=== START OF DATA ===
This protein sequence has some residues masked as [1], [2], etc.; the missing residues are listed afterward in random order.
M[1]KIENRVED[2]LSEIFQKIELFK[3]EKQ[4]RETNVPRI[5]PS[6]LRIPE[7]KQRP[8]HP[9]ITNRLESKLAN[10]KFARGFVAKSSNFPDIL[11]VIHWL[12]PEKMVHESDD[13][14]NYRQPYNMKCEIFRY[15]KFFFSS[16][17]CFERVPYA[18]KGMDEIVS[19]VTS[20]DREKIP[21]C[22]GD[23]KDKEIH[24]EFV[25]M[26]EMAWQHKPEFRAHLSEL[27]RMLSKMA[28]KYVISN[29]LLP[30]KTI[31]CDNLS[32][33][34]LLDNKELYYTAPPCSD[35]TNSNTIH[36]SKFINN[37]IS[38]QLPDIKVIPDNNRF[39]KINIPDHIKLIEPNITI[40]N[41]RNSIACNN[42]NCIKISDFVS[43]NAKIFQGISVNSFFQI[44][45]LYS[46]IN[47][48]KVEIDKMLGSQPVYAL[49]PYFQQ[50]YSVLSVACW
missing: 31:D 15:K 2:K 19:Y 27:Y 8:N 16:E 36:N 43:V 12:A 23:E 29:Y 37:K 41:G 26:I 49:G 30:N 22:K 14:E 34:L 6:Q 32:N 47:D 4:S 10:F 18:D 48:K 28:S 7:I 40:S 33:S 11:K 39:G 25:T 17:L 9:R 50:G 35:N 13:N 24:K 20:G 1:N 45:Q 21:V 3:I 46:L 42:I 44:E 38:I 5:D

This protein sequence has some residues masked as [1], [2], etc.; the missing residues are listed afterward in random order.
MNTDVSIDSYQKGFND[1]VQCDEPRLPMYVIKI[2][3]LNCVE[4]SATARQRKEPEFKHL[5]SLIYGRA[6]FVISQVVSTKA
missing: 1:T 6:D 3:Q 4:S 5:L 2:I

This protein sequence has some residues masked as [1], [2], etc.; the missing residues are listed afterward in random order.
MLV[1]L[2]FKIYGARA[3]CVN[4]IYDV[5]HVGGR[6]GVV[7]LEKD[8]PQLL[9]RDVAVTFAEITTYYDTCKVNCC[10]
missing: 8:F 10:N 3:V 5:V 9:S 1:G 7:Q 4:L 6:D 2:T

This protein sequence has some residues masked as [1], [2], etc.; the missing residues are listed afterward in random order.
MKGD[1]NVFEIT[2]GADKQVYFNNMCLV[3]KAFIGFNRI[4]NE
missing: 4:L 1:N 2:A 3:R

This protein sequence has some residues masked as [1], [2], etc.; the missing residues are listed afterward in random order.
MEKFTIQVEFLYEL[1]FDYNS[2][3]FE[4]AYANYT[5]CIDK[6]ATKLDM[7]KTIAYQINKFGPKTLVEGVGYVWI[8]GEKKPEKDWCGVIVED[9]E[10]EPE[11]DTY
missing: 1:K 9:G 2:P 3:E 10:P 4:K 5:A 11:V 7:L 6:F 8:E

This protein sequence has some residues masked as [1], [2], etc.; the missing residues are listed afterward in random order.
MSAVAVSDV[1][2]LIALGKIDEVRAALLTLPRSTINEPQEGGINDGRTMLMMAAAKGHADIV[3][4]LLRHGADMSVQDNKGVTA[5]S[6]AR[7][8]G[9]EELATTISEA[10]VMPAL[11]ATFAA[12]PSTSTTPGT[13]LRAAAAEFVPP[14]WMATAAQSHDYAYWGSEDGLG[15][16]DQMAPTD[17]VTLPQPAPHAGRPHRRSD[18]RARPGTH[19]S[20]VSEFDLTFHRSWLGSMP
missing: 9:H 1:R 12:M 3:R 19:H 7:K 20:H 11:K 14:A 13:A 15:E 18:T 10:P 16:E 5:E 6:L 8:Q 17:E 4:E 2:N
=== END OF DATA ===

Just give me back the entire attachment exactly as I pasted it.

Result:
This protein sequence has some residues masked as [1], [2], etc.; the missing residues are listed afterward in random order.
M[1]KIENRVED[2]LSEIFQKIELFK[3]EKQ[4]RETNVPRI[5]PS[6]LRIPE[7]KQRP[8]HP[9]ITNRLESKLAN[10]KFARGFVAKSSNFPDIL[11]VIHWL[12]PEKMVHESDD[13][14]NYRQPYNMKCEIFRY[15]KFFFSS[16][17]CFERVPYA[18]KGMDEIVS[19]VTS[20]DREKIP[21]C[22]GD[23]KDKEIH[24]EFV[25]M[26]EMAWQHKPEFRAHLSEL[27]RMLSKMA[28]KYVISN[29]LLP[30]KTI[31]CDNLS[32][33][34]LLDNKELYYTAPPCSD[35]TNSNTIH[36]SKFINN[37]IS[38]QLPDIKVIPDNNRF[39]KINIPDHIKLIEPNITI[40]N[41]RNSIACNN[42]NCIKISDFVS[43]NAKIFQGISVNSFFQI[44][45]LYS[46]IN[47][48]KVEIDKMLGSQPVYAL[49]PYFQQ[50]YSVLSVACW
missing: 31:D 15:K 2:K 19:Y 27:Y 8:N 16:E 36:N 43:V 12:A 23:E 29:Y 37:K 41:G 26:I 49:G 30:N 22:K 14:E 34:L 6:Q 32:N 47:D 4:S 10:F 18:D 48:K 28:S 7:I 40:S 33:S 11:K 39:G 25:T 17:L 9:R 50:G 35:N 13:N 24:K 20:G 1:N 45:Q 21:V 3:I 46:L 42:I 44:E 38:I 5:D

This protein sequence has some residues masked as [1], [2], etc.; the missing residues are listed afterward in random order.
MNTDVSIDSYQKGFND[1]VQCDEPRLPMYVIKI[2][3]LNCVE[4]SATARQRKEPEFKHL[5]SLIYGRA[6]FVISQVVSTKA
missing: 1:T 6:D 3:Q 4:S 5:L 2:I

This protein sequence has some residues masked as [1], [2], etc.; the missing residues are listed afterward in random order.
MLV[1]L[2]FKIYGARA[3]CVN[4]IYDV[5]HVGGR[6]GVV[7]LEKD[8]PQLL[9]RDVAVTFAEITTYYDTCKVNCC[10]
missing: 8:F 10:N 3:V 5:V 9:S 1:G 7:Q 4:L 6:D 2:T

This protein sequence has some residues masked as [1], [2], etc.; the missing residues are listed afterward in random order.
MKGD[1]NVFEIT[2]GADKQVYFNNMCLV[3]KAFIGFNRI[4]NE
missing: 4:L 1:N 2:A 3:R

This protein sequence has some residues masked as [1], [2], etc.; the missing residues are listed afterward in random order.
MEKFTIQVEFLYEL[1]FDYNS[2][3]FE[4]AYANYT[5]CIDK[6]ATKLDM[7]KTIAYQINKFGPKTLVEGVGYVWI[8]GEKKPEKDWCGVIVED[9]E[10]EPE[11]DTY
missing: 1:K 9:G 2:P 3:E 10:P 4:K 5:A 11:V 7:L 6:F 8:E

This protein sequence has some residues masked as [1], [2], etc.; the missing residues are listed afterward in random order.
MSAVAVSDV[1][2]LIALGKIDEVRAALLTLPRSTINEPQEGGINDGRTMLMMAAAKGHADIV[3][4]LLRHGADMSVQDNKGVTA[5]S[6]AR[7][8]G[9]EELATTISEA[10]VMPAL[11]ATFAA[12]PSTSTTPGT[13]LRAAAAEFVPP[14]WMATAAQSHDYAYWGSEDGLG[15][16]DQMAPTD[17]VTLPQPAPHAGRPHRRSD[18]RARPGTH[19]S[20]VSEFDLTFHRSWLGSMP
missing: 9:H 1:R 12:M 3:R 19:H 7:K 20:H 11:K 14:A 13:A 15:E 18:T 10:P 16:E 5:E 6:L 8:Q 17:E 4:E 2:N